Brooklyn Lawmakers on the Move August 10, 2020

News Site Brooklyn

Adams to Meet about Beirut Explosion

Borough President Eric Adams
Brooklyn Borough President Eric Adams

Brooklyn Borough President Eric Adams will join members of Brooklyn’s Lebanese community roday to express solidarity with the Lebanese people after the tragic explosions in Beirut last week.

He will also be announcing joint relief efforts to assist the city and country as they begin the rebuilding process. The blasts, which happened on August 4 in the port area of the city, claimed at least 154 lives, injured more than 5,000, and has left 250,000 people homeless.

Experts predict that the damage from the explosions are likely to exacerbate Lebanon’s economic woes, leading to widespread suffering. Adams will emphasize the deep bonds between Brooklyn, which has a large Lebanese population, and Beirut, and urge those who are able to contribute to relief efforts.

Myrie Upset at the USPS Refusal to Testify

State Senator Zellnor Myrie
State Senator Zellnor Myrie

State Sen. Zellnor Myrie (D-Brownsville, Crown Heights, East Flatbush, Gowanus, Park Slope, Prospect Heights, Prospect Lefferts Gardens, South Slope, Sunset Park) released a statement on USPS refusal to testify at a joint public hearing on the 2020 elections.

“The Postal Service delivers in snow, rain, sleet and hail, but is unwilling to testify in the light of day. I am disappointed that the USPS refuses to participate in this week’s joint hearing on New York’s primary election, which was marred by reports of late deliveries and missing postmarks.

“In a year when postal workers are as critical to our elections as poll workers, it is important to understand exactly what steps the USPS is taking to safeguard the vote. If the Postal Service continues to refuse to answer our questions, my colleagues and I may be forced to take additional steps to compel their testimony and ensure their compliance with the law.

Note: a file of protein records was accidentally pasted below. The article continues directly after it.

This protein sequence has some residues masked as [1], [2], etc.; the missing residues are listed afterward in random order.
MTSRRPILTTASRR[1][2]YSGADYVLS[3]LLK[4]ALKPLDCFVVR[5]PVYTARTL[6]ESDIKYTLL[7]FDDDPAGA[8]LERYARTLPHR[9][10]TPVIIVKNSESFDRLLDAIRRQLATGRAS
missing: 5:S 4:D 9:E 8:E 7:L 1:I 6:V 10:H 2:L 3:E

Schumer: Trump’s Exec Orders on New Stimulus Not Enough

U.S. Senator Charles Schumer

U.S. Sen. Charles Schumer (D-NY), the Senate Minority leader, yesterday highlighted some of the glaring deficiencies in President Trump’s just-announced ‘Executive Orders’ that are cause for serious concern amidst the public health and economic crisis dealt by the coronavirus.

Schumer said President Trump’s actions yesterday totally leave out money for state and local governments—from New York City, to Long Island and beyond.

Trump’s executive orders include postponing payroll taxes through the end of the year, extending the unemployment “bonus” at $400 a week (down from $600), helping people “stay in their homes” and waiving student debt payments through the end of 2020.

Schumer also said the orders totally exclude money for schools to reopen safely, a New York priority. Finally, Schumer warned the orders leave out testing, tracing and treatment of the coronavirus itself.

“Yesterday’s executive orders can be summed up in three words: unworkable, weak and narrow,” said Schumer. “Among several deficiencies, these orders totally leave out money for our schools to reopen safely, money for state and local governments that’s needed to fight fires, pick up the garbage or employ teachers. Even more worrisome, the president’s actions exclude COVID-19 testing, tracing and treatment, which is at the heart of solving the pandemic crisis in the first place. That is why I am calling on President Trump and the GOP to meet democrats in the middle –like we have done in the prior bills—and come up with an agreement that will actually help us get through this crisis.”

PA Williams Floats Legislation to Nationalizing Con Ed

Jumaane Williams
Public Advocate Jumaane Williams

Public Advocate Jumaane D. Williams on Friday has released a report calling for a public power system, a municipal grid, to replace the existing near-monopoly by Con Edison in New York City. 

“When Con Edison can oversee historic blackouts, leave New Yorkers in the dark, and then get a rate hike, it’s long past time for change, for bold ideas that meet the scope of the challenge,” said Williams on releasing the report. “This plan not only demonstrates the need to restore power to the people with public power, it outlines the path to get there, and it’s a path we need to start down now.”

The new report explains a two-pronged approach to achieving public power, rooted in the generation and the transmission of energy. It calls for the expansion of the existing New York Power Authority (NYPA), which is publicly owned, to provide lower-cost energy generation. 

It also outlines a process for acquiring the electrical grid in New York City, currently operated by Con Edison, for transmission of that power.